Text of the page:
Weijian Shan, "Money Games: The Inside Story of How American Dealmakers Saved Korea's Most Iconic Bank" (Wiley, 2020)


Money Games: The Inside Story of How American Dealmakers Saved Korea’s Most Iconic Bank (Wiley, 2020) by Weijian Shan’s, is a riveting tale of one of the most successful buyout deals ever: the acquisition and turnaround of what used to be Korea’s largest bank by the American firm Newbridge Capital. Full of intrigue and suspense, this insider's account is told by the chief architect of the deal itself, the celebrated author and private equity investor Weijian Shan. With billions of dollars at stake, and the nation's economic future on the line, Newbridge Capital sought to become the first foreign firm in history to take control of one of Korea’s most beloved financial institutions. In a proud country still reeling from a humiliating International Monetary Fund bailout in the Asian Financial Crisis, Newbridge Capital had to muster every ounce of skill, determination, and patience to bring the deal to closing. Shan takes readers inside the battle to win control of the bank—a delicate, often exasperating process that meant balancing the goals of Newbridge with those of the government, bank employees, and Korea's powerful industrial titans. The author describes how Newbridge transformed and rebuilt the struggling bank into a shining example of modern banking—as well as a massively profitable investment. In the secret world of private equity, few buyouts have been written about with such clarity, detail, and insight—and none with such completeness, covering not only the dealmaking but also the transformation and eventual exit of the investment.

It is difficult to introduce the author, Weijian Shan, in a few words. He holds an MA and a PhD from the University of California, Berkeley, and an MBA from the University of San Francisco. He lives in Hong Kong; he is chairman and CEO of PAG, a private equity firm. Prior to PAG, he was a partner at TPG, a private equity firm based in San Francisco. He also worked at the World Bank in Washington and at JP Morgan. He led a number of landmark transactions, including the acquisitions of Korea First Bank and China's Shenzhen Development Bank, both of which made his investors billions of dollars in profits and were made into case studies by Harvard Business School. He also held teaching positions, first in China then at the Wharton School of the University of Pennsylvania, where he founded the China Economic Review. Shan is a frequent contributor to journals and newspapers such as The New York Times, Financial Times, and WSJ. Weijian Shan’s first book ‘Out of the Gobi: My Story of China and America’, was called ‘a deeply affecting memoir’ by the Wall Street Journal and one of The Financial Times’ 2019 top ten Best Books of the Year. It details Shan’s raw will to succeed, and survive, against all odds as a former hard laborer as a member of the Inner Mongolia Construction Army Corp, to become one of the more respected and successful financiers in the ‘new China. Out of the Gobi was published in 2019 by Wiley and became a bestseller.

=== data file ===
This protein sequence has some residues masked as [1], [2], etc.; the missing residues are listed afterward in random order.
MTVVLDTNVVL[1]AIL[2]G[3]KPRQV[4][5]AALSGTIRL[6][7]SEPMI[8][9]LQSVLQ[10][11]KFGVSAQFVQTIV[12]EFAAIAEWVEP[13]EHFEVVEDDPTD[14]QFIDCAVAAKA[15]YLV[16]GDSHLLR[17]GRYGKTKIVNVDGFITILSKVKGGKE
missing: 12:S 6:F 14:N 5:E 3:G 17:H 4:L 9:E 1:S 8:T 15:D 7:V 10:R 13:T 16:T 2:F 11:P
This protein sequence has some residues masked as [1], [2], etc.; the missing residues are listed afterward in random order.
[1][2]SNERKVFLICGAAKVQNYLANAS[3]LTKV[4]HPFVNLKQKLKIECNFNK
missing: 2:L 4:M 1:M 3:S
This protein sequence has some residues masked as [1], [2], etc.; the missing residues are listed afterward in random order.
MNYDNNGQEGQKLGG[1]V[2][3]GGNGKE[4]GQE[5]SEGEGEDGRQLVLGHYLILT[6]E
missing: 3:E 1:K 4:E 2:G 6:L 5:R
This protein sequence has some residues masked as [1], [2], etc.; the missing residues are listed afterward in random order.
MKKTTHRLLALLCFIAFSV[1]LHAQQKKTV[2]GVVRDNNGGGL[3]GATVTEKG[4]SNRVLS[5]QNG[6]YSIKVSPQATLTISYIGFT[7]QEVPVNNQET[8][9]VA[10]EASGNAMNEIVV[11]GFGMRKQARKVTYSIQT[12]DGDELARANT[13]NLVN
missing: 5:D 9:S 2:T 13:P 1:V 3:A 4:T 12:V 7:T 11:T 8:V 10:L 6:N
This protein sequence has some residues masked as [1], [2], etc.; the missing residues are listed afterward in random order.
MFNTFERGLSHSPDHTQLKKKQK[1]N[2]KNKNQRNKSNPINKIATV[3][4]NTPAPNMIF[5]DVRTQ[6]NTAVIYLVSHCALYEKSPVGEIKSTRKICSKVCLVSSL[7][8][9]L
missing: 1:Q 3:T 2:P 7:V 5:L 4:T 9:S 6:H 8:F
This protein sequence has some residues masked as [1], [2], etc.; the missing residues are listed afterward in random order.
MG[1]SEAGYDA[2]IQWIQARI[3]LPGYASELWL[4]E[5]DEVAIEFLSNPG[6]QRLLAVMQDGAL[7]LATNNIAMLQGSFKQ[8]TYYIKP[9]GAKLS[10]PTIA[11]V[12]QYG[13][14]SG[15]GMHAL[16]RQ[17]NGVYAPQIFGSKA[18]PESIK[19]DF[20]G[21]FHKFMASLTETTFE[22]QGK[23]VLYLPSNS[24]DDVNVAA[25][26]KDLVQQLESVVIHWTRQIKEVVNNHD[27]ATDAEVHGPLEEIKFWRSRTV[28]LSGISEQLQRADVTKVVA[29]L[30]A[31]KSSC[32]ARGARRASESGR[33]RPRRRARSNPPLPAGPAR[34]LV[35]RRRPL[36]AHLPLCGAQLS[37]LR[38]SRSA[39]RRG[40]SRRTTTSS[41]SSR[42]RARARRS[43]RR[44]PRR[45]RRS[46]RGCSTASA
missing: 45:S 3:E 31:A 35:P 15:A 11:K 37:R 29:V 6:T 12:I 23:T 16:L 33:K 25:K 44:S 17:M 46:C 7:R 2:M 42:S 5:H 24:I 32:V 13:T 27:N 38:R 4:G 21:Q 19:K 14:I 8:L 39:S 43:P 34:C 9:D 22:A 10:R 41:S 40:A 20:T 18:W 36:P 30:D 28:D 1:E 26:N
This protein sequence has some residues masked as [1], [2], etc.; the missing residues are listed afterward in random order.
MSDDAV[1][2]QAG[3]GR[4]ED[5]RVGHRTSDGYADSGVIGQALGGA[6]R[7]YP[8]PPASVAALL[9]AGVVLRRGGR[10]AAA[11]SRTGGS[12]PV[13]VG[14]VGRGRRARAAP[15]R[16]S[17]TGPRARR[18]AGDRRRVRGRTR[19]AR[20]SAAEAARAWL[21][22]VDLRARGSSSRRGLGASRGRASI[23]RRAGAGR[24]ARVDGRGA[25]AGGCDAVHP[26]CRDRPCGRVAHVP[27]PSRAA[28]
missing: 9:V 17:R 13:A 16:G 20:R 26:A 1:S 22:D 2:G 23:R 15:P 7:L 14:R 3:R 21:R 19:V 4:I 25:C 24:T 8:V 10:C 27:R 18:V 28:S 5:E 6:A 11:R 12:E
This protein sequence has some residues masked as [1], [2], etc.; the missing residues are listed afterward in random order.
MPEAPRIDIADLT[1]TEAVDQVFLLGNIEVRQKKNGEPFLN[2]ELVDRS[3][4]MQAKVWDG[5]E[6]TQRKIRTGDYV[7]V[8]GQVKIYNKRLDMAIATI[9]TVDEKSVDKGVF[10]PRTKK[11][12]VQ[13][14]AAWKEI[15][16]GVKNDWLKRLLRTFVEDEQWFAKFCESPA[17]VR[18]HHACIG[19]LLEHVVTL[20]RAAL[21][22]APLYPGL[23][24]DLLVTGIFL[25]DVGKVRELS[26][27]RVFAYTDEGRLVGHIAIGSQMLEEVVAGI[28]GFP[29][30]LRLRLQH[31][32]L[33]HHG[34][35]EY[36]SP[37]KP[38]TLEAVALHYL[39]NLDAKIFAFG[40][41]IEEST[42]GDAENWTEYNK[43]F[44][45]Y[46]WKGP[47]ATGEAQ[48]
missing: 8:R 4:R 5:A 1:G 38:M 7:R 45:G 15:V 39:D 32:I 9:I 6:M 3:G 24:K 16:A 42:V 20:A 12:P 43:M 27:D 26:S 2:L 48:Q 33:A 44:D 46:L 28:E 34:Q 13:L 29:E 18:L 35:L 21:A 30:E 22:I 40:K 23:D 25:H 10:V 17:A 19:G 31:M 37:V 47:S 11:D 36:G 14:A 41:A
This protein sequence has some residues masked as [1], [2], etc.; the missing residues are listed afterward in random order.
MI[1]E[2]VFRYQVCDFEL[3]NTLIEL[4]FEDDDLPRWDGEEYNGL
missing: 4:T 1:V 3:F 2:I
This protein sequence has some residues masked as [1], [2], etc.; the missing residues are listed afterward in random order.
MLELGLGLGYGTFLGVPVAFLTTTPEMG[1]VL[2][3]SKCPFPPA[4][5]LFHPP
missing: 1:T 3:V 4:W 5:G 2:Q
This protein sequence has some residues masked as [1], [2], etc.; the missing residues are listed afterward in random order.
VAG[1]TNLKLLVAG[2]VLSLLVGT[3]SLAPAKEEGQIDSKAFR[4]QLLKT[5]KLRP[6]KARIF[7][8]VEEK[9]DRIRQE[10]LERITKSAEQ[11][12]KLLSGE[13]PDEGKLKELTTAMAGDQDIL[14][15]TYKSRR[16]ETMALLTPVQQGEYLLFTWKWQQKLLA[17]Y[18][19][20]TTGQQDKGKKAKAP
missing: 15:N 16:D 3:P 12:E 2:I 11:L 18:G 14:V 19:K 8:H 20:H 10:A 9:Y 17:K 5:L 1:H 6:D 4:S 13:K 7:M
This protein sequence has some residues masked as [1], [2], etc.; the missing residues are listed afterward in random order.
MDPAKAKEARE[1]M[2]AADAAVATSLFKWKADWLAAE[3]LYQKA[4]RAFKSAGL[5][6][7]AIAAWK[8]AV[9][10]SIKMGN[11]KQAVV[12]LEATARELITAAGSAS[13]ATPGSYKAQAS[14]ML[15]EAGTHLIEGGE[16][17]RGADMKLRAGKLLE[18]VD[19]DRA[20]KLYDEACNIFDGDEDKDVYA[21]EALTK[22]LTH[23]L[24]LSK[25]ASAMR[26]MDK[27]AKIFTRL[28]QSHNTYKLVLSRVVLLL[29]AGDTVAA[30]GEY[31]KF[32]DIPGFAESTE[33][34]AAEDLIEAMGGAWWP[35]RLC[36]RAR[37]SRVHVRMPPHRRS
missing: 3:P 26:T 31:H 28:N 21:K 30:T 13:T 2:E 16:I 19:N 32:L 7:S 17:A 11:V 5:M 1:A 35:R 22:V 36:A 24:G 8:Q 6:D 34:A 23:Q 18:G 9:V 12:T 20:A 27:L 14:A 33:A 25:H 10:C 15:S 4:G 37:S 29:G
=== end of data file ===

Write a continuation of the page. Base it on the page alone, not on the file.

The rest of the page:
In my interview with him, we spoke about the context of the Asian financial crisis and the international rescue efforts. We discussed how private equity can be a force for good ad create value. I asked what can we learn from the Asian financial crisis of 1998 that we can apply to our current global financial crisis. We also discussed the potential of Asia / West relations. This is in fact an important theme in his previous book too. In short, Money Games is a great book (more than what the title could let you guess) that a diverse readership will find interesting: economists, political scientists, businessmen, policymakers.

Your Host

Andrea Bernardi

View Profile